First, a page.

Chances are when you hear the words “accelerator program” or “entrepreneurship,” the first thing that comes to mind is not “Appalachia.” But that’s something Sara Day Evans, founding director of Accelerating Appalachia, hopes to change.
Evans is a geologist who has been living and working in Appalachian communities for most of her life. She spent her early childhood in North Carolina, Kentucky and southwest Virginia. “Growing up there really influenced my connection to nature,” she says. “I’ve always been interested in geology since I was a kid collecting rocks and fossils and shark teeth.” At 19, Evans traveled to the Grand Canyon, where she solidified her decision to study geology in college.
Evans joined a water protection group in Missouri while working toward her degree. And after graduation, she spent 13 years working for the state of Kentucky to help build their groundwater and waste management programs. But that’s when her interests took an unexpected turn.
“I was really drawn to local economies,” Evans says, “especially after working across Appalachia for so long. A lot of what I was doing was managing a program to clean up and institute recycling and waste reduction. But what about the economy?” she asks, “ Why are the environment and the economy viewed as separate?”
When she moved to Asheville, North Carolina in 2006, Evans finally witnessed the connection she had been seeking between local economies and the environment. “I started seeing small businesses in the sectors of food, farming, forest products, fiber,” she says, “And I was so inspired by their work. And they were working with the biodiversity and agrobiodiversity of the region.”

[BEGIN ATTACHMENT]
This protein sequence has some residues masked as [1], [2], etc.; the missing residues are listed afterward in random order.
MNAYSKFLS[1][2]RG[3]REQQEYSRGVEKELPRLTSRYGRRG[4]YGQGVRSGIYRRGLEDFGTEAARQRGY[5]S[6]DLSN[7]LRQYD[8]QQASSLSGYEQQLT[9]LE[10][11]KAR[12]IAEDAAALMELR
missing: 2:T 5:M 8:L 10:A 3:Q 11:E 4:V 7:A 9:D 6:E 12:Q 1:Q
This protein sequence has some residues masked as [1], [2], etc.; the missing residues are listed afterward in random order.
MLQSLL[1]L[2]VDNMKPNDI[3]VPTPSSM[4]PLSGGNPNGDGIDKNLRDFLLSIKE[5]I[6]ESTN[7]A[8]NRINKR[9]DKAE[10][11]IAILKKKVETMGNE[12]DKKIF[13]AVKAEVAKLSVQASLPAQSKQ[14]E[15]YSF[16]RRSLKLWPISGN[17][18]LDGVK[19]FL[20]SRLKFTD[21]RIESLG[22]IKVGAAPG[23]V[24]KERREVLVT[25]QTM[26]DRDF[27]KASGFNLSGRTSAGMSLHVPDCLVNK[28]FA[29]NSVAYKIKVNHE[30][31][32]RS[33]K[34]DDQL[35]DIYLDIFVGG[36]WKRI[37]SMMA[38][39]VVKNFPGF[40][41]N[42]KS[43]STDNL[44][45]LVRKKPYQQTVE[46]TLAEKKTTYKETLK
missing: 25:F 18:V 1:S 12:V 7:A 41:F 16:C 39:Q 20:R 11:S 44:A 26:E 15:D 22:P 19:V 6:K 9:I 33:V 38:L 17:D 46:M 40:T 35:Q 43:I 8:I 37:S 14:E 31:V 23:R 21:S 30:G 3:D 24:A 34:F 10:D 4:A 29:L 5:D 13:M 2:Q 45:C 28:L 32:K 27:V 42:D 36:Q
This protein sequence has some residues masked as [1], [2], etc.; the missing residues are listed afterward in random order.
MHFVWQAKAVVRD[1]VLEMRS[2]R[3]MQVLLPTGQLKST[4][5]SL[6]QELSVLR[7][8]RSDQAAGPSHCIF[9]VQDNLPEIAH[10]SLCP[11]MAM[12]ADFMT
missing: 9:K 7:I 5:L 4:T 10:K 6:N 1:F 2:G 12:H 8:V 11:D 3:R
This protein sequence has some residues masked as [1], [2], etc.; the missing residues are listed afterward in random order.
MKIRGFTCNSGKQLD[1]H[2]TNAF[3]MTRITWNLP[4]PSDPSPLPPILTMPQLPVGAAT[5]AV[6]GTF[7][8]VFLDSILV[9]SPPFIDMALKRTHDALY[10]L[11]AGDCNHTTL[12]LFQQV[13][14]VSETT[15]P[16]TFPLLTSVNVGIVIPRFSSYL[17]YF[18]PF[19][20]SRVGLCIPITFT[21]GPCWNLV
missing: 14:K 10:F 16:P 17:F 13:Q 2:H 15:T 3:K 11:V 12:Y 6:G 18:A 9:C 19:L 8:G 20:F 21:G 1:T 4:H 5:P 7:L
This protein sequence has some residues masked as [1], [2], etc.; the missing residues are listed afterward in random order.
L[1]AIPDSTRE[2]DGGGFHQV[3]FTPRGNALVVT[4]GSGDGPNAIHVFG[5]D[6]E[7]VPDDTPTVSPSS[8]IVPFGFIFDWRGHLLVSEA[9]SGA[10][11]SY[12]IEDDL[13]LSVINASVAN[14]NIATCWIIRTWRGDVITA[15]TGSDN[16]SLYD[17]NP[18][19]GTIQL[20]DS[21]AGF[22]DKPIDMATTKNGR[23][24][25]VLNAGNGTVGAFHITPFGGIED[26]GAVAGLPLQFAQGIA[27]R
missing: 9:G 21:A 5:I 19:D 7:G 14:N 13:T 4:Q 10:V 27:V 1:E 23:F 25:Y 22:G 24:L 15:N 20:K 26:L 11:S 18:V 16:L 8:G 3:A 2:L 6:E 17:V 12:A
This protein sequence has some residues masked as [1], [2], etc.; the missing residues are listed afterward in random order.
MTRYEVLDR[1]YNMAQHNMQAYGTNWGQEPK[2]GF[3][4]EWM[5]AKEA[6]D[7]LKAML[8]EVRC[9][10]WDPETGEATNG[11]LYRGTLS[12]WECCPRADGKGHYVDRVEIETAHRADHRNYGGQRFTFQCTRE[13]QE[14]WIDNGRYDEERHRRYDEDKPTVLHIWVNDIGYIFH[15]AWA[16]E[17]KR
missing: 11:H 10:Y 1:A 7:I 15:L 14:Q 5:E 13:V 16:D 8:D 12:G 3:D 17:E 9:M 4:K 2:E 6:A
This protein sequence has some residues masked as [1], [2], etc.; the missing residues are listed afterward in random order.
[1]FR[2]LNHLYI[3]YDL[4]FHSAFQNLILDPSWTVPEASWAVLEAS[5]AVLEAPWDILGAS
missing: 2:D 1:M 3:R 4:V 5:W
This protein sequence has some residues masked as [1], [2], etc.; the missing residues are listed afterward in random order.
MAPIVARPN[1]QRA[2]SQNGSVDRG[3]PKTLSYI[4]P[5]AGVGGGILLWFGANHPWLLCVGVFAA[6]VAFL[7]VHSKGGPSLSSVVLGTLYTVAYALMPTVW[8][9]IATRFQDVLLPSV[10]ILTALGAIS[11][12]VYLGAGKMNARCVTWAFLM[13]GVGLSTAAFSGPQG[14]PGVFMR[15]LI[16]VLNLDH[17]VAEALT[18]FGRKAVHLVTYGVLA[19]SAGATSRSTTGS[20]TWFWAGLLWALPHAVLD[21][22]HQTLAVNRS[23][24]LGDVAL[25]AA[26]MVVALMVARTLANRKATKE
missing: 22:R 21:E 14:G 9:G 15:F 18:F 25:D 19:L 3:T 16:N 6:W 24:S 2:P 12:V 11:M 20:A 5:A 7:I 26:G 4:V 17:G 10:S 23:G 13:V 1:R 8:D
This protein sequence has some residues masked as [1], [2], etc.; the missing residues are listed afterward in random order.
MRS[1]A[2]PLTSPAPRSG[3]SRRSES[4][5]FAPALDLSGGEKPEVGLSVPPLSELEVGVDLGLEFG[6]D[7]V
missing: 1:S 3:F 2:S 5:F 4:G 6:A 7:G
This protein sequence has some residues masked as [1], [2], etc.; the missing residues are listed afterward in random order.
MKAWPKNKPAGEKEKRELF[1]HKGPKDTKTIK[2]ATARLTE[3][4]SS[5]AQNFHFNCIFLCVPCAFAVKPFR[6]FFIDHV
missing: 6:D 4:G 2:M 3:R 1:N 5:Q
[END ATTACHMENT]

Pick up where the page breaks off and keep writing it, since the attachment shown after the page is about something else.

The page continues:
Evans continued her work with the state of North Carolina for four years. However, after a government turnover in 2010, the program she worked for was cut and she was left unemployed. It was during this transitional period that Evans began to explore the realm of social enterprise.
“I had friends in the entrepreneurial world who told me, ‘You work like an entrepreneur anyway, you should be exploring this,’” she recalls, “There were people in the Asheville region who were working globally on social enterprise, and they really helped introduce me to that world.”
Evans started a consulting firm called Prosperity Collective, but within six months, another idea for a nonprofit organization began to take form. After a lot of research—and with the help of her colleagues Jennifer Flynn, Kimberly Hunter and Dayna Reggero—Evans created Accelerating Appalachia, the first nature-based business accelerator of its kind.
Accelerating Appalachia is an accelerator program for seed-stage businesses in nature-based industries such as farming, food, clean energy, textiles and more. The program’s intensive curriculum instructs entrepreneurs in subjects like financial planning, value proposition improvement, supply chain development and advisement on capital raising options.
“We’re focusing on businesses that support farming and other regenerative land practices, practices that farmers use that actually help to restore and regenerate the soil,” Evans says. “Regenerative agriculture is blowing up, because data is starting to come back about how much the right kind of agriculture practices can sequester carbon and have a huge impact.”
Despite the fact that Accelerating Appalachia focuses on nature-based enterprises like farming, Evans says over 75% of participating enterprises are either women-led or co-led.This is because, “Women-led enterprises are very profitable but way under-capitalized.” But Evans adds that Accelerating Appalachia’s diversity goes far beyond gender. “We seek to not just accelerate women-led businesses, but also minority and indigenous populations,” she explains.
Regardless, Accelerating Appalachia remains committed to one thing: creating harmony between economy and environment. “Our focus is to create a few good jobs because that’s important for our economy,” Evans says, “and then build that connection to regenerative agriculture.”